What is Fire Blight?
Fire blight disease attacks a variety of trees in the rose family but is most common on apple, crabapple, cherry and pear trees. Only trees and shrubs in the rose family are susceptible, including cotoneaster (Cotoneaster spp.), hawthorn, mountain-ashes (Sorbus spp.) and
occasionally the saskatoon (Amelanchier spp.), spirea (Spirea spp.), rose and raspberry. Different species of trees are affected by Fire blight in varying degrees.
Fire blight is caused by the bacterial pathogen Erwinia amylovora. It is spread from tree to tree by splashing rain, bees, flies, and other insects. Under favourable conditions, bacteria multiply rapidly contaminating hundreds of blossoms quickly. The bacteria penetrate and infect the blossoms, then continue down the fruit spurs, twigs and even branches, killing the tissue along the way. Even when the disease has not been a problem in the past, the bacteria can be present in an orchard at low levels, causing significant losses.
Sign and Symptoms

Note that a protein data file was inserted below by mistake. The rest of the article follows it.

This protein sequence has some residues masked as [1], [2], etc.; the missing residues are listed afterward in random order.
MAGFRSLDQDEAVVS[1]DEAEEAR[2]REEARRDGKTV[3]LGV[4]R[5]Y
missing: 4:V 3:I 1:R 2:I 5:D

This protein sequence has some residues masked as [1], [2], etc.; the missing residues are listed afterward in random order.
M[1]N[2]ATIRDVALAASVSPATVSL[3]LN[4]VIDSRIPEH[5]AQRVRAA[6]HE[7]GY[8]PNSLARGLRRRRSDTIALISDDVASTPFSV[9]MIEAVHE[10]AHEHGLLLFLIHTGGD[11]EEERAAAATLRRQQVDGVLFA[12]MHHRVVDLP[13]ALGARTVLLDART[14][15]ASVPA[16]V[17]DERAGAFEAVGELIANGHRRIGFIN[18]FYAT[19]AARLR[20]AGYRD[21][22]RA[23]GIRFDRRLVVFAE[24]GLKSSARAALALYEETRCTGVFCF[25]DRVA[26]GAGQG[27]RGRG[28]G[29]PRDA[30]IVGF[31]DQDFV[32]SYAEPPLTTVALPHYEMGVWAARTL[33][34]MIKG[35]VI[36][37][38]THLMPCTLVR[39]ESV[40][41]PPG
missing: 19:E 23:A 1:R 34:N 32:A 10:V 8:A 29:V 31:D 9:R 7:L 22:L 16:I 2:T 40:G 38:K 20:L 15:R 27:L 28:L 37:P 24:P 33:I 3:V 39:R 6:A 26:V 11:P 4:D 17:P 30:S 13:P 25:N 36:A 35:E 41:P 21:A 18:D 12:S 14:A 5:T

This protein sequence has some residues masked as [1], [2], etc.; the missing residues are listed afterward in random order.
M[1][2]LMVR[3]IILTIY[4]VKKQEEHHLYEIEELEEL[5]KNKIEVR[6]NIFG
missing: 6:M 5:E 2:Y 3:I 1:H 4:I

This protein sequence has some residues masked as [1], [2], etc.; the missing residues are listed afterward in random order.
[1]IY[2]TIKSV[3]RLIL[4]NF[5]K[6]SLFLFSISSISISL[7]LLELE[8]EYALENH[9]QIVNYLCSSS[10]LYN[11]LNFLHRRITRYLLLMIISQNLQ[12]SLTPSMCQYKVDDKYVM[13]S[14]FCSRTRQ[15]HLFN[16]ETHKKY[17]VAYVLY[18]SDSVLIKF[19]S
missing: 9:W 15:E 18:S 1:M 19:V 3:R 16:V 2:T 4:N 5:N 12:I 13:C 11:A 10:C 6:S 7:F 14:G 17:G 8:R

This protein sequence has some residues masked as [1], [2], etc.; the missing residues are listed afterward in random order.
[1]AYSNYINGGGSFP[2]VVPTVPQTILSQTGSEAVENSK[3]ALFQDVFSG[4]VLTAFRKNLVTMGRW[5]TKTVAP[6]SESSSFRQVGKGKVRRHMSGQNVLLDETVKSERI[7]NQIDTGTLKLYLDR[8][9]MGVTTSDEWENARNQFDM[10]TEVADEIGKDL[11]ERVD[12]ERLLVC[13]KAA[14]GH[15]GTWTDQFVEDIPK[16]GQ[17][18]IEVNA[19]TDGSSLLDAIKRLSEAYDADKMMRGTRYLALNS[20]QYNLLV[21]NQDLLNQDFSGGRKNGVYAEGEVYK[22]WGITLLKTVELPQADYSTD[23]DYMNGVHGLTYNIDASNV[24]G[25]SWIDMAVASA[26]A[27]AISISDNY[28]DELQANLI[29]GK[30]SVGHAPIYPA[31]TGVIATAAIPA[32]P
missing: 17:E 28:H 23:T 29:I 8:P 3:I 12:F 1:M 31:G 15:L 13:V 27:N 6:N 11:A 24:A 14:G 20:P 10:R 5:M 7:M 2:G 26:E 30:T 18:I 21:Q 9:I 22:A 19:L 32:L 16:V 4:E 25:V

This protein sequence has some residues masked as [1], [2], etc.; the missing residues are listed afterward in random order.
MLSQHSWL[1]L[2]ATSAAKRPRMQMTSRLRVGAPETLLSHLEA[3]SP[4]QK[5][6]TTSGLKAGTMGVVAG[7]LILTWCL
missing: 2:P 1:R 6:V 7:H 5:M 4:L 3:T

Leaves near the growing tips and the flowers suddenly wilt, turn reddish brown to black and may appear to have been scorched by fire. Infected new growth is often curled at the tip (shepherd’s crook). A slimy bacterial ooze may be noticed on newly wilted shoots. The twigs and sometimes the larger branches are blighted. Cankers can develop on the trunk and branches. In some varieties of apple and crabapple, only the blossom spurs are affected.
- If the infection is minor, prune diseased twig and branches in late winter when the tree and bacteria are dormant.
- Sterilize pruning tools with 10% bleach between each cut.
- Avoid heavy pruning and excessive nitrogen fertilization which stimulate excessive succulent growth of leaves and shoots.
Control - What you need an arborist to do
- Streptomycin can effectively control fire blight. Check with your arborist for the appropriate application time before your harvest.